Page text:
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Movistar Yamaha Head To South America For Round Three
Posted by: newsla on Apr 24, 2014 - 05:42 PM
Sports Cars
Movistar Yamaha Head To South America For Round Three

British Touring Car Championship racer Marc Hynes says that he has made strides towards the ultimate pace in his Quantel Bifold MG6 despite two trying races at Donington Park last weekend.


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Hynes, 36, said he was feeling much more at home behind the wheel of his Triple Eight Race Engineering-run car over the opening free practice sessions as he was able to run among the top five fastest machines around the 1.9-mile parkland circuit. Further tweaks to the chassis were encouraging and the Londoner was optimistic ahead of the qualifying session.

“It was great that we had better pace and I was feeling much more familiar in the car,” said Hynes. “I think I am becoming more comfortable with front-wheel drive, and we are making revisions that are positive. The driving is coming to me more naturally now.”

Despite the upturn in speed, Hynes didn’t get a chance to get a shot at a fast lap on new tyres in the 30-minute timed running as he was caught up in traffic on his optimum second run and it was too late for a third attack. He was left to line up in a frustrated tenth place. Hynes said: “It was annoying that we didn’t get the most from the session, because we had shown that we had more pace earlier on in the day. In this kind of competition, with this level of drivers, you need to get the maximum that you can.”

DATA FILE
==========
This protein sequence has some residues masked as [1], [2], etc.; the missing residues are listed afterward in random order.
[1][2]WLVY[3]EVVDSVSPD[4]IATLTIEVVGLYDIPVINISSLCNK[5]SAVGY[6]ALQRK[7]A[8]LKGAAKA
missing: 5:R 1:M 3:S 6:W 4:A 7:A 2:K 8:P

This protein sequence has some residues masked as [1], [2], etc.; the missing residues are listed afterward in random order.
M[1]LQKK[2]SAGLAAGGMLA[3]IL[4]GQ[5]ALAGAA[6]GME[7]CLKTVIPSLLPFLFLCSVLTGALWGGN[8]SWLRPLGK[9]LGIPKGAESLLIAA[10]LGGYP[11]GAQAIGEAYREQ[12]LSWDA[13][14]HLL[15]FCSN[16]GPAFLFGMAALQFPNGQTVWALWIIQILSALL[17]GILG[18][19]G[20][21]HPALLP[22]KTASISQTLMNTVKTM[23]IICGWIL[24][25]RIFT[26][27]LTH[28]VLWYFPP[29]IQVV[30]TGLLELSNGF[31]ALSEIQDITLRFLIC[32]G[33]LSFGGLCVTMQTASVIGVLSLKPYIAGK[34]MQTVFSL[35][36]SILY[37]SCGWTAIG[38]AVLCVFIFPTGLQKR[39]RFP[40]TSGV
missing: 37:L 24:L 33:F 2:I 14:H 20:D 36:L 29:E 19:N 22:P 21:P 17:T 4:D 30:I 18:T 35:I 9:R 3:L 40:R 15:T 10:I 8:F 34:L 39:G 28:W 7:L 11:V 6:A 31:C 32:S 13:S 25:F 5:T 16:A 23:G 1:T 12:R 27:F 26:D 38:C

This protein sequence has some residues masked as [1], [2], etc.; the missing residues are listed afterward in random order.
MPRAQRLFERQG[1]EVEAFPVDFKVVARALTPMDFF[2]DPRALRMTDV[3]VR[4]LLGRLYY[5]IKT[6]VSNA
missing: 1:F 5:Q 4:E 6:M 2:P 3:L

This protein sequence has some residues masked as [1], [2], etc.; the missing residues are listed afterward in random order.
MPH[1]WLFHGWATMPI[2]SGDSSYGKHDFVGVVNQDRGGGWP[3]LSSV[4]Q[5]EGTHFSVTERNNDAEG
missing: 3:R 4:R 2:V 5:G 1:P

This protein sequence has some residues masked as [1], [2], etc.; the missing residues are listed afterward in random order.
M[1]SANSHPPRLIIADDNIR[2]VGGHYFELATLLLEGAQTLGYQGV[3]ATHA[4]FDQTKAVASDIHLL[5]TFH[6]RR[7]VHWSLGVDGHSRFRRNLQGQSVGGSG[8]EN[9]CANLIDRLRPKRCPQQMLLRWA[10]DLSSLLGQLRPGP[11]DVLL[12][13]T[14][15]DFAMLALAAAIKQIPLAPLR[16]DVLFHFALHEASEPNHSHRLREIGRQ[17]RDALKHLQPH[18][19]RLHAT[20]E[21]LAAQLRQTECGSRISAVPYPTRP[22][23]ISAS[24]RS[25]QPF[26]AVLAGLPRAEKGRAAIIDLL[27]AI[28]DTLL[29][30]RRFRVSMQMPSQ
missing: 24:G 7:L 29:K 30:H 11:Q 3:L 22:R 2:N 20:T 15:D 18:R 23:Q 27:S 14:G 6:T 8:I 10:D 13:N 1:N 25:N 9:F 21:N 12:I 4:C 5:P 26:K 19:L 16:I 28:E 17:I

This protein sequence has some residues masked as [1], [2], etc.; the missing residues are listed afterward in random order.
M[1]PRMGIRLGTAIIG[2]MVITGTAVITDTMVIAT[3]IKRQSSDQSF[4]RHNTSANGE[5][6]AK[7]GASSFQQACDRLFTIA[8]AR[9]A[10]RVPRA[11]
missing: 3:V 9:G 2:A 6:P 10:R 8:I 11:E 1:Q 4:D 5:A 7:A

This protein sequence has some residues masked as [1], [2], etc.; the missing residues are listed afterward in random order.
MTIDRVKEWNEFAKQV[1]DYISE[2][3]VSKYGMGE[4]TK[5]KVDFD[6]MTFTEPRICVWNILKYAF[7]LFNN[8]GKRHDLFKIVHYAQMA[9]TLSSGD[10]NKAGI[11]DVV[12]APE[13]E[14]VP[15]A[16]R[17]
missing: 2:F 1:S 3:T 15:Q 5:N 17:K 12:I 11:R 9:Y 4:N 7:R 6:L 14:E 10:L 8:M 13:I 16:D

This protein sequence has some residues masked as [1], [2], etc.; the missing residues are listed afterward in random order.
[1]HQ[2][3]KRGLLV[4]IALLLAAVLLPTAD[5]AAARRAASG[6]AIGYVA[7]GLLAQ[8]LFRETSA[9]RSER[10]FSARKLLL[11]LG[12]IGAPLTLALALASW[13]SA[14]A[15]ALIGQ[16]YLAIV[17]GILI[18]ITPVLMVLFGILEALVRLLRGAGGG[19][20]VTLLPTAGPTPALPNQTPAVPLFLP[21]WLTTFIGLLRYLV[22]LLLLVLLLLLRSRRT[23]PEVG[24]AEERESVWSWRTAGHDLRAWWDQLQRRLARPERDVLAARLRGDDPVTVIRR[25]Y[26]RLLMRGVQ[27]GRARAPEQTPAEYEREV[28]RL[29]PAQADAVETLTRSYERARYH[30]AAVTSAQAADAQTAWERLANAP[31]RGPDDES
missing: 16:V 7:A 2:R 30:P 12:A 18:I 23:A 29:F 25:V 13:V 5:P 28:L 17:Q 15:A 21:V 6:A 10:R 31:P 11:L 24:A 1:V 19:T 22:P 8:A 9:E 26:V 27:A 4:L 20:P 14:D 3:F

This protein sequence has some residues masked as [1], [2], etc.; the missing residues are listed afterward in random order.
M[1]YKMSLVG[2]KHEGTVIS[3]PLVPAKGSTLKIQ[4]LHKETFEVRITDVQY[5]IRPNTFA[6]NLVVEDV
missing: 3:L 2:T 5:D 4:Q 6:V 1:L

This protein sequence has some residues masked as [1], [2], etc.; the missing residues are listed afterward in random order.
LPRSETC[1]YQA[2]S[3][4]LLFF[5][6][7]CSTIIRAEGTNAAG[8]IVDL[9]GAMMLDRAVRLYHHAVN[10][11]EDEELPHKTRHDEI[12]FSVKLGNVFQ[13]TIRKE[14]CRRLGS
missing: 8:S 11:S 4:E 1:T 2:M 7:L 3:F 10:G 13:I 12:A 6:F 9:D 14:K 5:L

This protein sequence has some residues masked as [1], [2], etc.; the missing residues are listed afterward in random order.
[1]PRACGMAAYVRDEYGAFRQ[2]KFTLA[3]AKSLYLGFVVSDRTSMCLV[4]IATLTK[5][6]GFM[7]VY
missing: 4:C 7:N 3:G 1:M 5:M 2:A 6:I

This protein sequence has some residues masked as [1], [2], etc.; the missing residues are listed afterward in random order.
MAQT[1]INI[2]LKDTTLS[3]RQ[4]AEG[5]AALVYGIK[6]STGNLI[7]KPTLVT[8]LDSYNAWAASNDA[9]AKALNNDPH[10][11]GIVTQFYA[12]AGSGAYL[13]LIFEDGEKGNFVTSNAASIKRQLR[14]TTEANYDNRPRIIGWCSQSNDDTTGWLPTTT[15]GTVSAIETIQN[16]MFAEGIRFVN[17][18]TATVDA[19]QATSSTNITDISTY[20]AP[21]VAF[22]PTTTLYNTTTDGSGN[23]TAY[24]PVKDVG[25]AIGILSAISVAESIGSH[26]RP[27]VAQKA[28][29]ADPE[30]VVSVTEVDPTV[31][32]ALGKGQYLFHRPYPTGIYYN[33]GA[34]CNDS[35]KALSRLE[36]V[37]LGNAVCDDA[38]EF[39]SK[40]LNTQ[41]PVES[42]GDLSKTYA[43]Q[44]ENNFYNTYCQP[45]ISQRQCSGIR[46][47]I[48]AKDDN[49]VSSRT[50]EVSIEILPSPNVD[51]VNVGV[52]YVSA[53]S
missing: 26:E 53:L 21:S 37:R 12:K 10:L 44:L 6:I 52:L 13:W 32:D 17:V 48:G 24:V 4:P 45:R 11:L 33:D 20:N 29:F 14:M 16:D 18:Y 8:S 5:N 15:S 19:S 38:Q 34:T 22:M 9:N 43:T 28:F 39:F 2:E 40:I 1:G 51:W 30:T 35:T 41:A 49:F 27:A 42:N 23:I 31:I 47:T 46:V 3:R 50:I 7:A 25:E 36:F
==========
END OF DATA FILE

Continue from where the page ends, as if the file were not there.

The weather for the opening race on Sunday was atrocious and Hynes made a poor getaway on the slippery surface – it was the first time he had started the car on a damp circuit. Hynes was shoved out of the train of cars jockeying for position in the opening few laps and the MG man dropped down to 15th place. He soon set about fighting his way back through the order and picked off car after car to eventually usurp former double touring car champion Alain Menu and bag 11th position at the chequered flag.

“I was frustrated with the start because I didn’t have enough clutch slip for the conditions and then I got too much wheelspin,” he explained. “And then I got roughed up a bit. There was a lot of bumping and nudging out there, and I ended up on the wrong end of it a bit – but once things settled down, I was able to get in to a rhythm and start to reel in the cars ahead.”

Race two brought more drama as Hynes had forgotten to switch on the windscreen wipers amid the downpour, and found himself unsighted on the 120mph Craner Curves on the opening lap.

The former F3 champion explains: “It was getting a bit fraught – I was looking around for the wiper switch as I could see cars either side of me! It was quite hairy. I got to the Old Hairpin and as I was coming out of the corner, I got a massive whack from behind which spun me around. That dropped me to the back of the pack and I was in no-man’s land after that.”

Hynes fought back, but another slip-up at the Old Hairpin later on dropped him down again. He finished in 23rd place.

The third and final race of the weekend only lasted a few hundred yards as Hynes was assaulted by a rival and spun in to the barriers after just one corner.

Despite the dramas of the weekend, Hynes says there are several positives to take way from the time in the car – the second event in to his comeback after a five-year sabbatical.

He said: “We clearly showed in the free practice sessions that things are beginning to gel and we had front-running pace. I need to iron out some of the rookie errors that I made, like the one in race two, and I need to make sure I qualify near the front. If I can, then there’s less chance of getting caught up in the midfield scrapes and I know I can run at the pace of the top guys. We are getting there and I am learning a lot of lessons about the racing. There’s a lot to look forward to.”

The next rounds of the championship on Sunday, May 4 will be broadcast live on ITV4 and ITV4 HD.

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